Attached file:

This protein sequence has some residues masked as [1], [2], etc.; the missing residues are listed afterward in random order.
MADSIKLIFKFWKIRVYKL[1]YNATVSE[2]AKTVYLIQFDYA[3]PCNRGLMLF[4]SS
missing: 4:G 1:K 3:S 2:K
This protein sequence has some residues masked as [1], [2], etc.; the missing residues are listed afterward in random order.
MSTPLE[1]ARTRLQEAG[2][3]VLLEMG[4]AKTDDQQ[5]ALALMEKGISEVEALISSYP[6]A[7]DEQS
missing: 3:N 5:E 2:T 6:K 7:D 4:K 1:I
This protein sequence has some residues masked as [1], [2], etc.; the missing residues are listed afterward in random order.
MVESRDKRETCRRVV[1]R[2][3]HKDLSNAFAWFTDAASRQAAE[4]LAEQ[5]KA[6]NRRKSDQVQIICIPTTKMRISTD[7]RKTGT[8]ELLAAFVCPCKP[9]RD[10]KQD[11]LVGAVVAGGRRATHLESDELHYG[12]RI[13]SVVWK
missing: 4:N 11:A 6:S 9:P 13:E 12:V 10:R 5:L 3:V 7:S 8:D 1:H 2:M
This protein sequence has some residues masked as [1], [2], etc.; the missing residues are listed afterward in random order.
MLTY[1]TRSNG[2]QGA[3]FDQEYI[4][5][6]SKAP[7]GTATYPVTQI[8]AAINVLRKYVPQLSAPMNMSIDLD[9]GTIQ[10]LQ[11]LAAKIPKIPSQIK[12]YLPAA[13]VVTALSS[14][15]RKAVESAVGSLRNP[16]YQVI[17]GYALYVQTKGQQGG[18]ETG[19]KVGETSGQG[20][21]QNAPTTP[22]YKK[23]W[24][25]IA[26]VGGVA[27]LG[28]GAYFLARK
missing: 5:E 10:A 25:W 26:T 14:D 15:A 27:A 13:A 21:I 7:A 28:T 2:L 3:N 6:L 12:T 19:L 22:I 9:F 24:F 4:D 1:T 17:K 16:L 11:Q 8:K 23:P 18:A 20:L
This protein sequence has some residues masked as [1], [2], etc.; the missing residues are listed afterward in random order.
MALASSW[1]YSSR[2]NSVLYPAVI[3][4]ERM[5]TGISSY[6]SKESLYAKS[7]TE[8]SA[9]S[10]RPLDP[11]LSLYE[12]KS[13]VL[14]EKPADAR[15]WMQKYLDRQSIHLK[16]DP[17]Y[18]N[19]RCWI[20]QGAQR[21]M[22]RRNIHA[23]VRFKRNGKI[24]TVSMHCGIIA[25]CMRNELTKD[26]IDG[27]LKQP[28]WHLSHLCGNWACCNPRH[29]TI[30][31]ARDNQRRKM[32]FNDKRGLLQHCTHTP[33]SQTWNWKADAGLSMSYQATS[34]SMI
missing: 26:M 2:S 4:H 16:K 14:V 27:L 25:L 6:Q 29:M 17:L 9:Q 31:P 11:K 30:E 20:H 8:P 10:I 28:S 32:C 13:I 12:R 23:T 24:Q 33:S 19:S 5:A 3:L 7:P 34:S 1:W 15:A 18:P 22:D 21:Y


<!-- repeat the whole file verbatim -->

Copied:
This protein sequence has some residues masked as [1], [2], etc.; the missing residues are listed afterward in random order.
MADSIKLIFKFWKIRVYKL[1]YNATVSE[2]AKTVYLIQFDYA[3]PCNRGLMLF[4]SS
missing: 4:G 1:K 3:S 2:K
This protein sequence has some residues masked as [1], [2], etc.; the missing residues are listed afterward in random order.
MSTPLE[1]ARTRLQEAG[2][3]VLLEMG[4]AKTDDQQ[5]ALALMEKGISEVEALISSYP[6]A[7]DEQS
missing: 3:N 5:E 2:T 6:K 7:D 4:K 1:I
This protein sequence has some residues masked as [1], [2], etc.; the missing residues are listed afterward in random order.
MVESRDKRETCRRVV[1]R[2][3]HKDLSNAFAWFTDAASRQAAE[4]LAEQ[5]KA[6]NRRKSDQVQIICIPTTKMRISTD[7]RKTGT[8]ELLAAFVCPCKP[9]RD[10]KQD[11]LVGAVVAGGRRATHLESDELHYG[12]RI[13]SVVWK
missing: 4:N 11:A 6:S 9:P 13:E 12:V 10:R 5:L 3:V 7:S 8:D 1:H 2:M
This protein sequence has some residues masked as [1], [2], etc.; the missing residues are listed afterward in random order.
MLTY[1]TRSNG[2]QGA[3]FDQEYI[4][5][6]SKAP[7]GTATYPVTQI[8]AAINVLRKYVPQLSAPMNMSIDLD[9]GTIQ[10]LQ[11]LAAKIPKIPSQIK[12]YLPAA[13]VVTALSS[14][15]RKAVESAVGSLRNP[16]YQVI[17]GYALYVQTKGQQGG[18]ETG[19]KVGETSGQG[20][21]QNAPTTP[22]YKK[23]W[24][25]IA[26]VGGVA[27]LG[28]GAYFLARK
missing: 5:E 10:A 25:W 26:T 14:D 15:A 27:A 13:A 21:I 7:A 28:T 2:L 3:N 6:L 12:T 19:L 22:I 9:F 24:F 4:D 1:T 17:K 16:L 11:Q 8:K 23:P 18:A 20:L
This protein sequence has some residues masked as [1], [2], etc.; the missing residues are listed afterward in random order.
MALASSW[1]YSSR[2]NSVLYPAVI[3][4]ERM[5]TGISSY[6]SKESLYAKS[7]TE[8]SA[9]S[10]RPLDP[11]LSLYE[12]KS[13]VL[14]EKPADAR[15]WMQKYLDRQSIHLK[16]DP[17]Y[18]N[19]RCWI[20]QGAQR[21]M[22]RRNIHA[23]VRFKRNGKI[24]TVSMHCGIIA[25]CMRNELTKD[26]IDG[27]LKQP[28]WHLSHLCGNWACCNPRH[29]TI[30][31]ARDNQRRKM[32]FNDKRGLLQHCTHTP[33]SQTWNWKADAGLSMSYQATS[34]SMI
missing: 26:M 2:S 4:H 16:K 14:V 27:L 25:L 6:Q 29:M 17:L 9:Q 31:P 11:K 30:E 20:H 8:P 10:I 28:S 32:C 13:I 12:R 23:T 24:Q 33:S 19:S 5:A 3:L 7:P 34:S 1:W 15:A 18:P 22:D 21:Y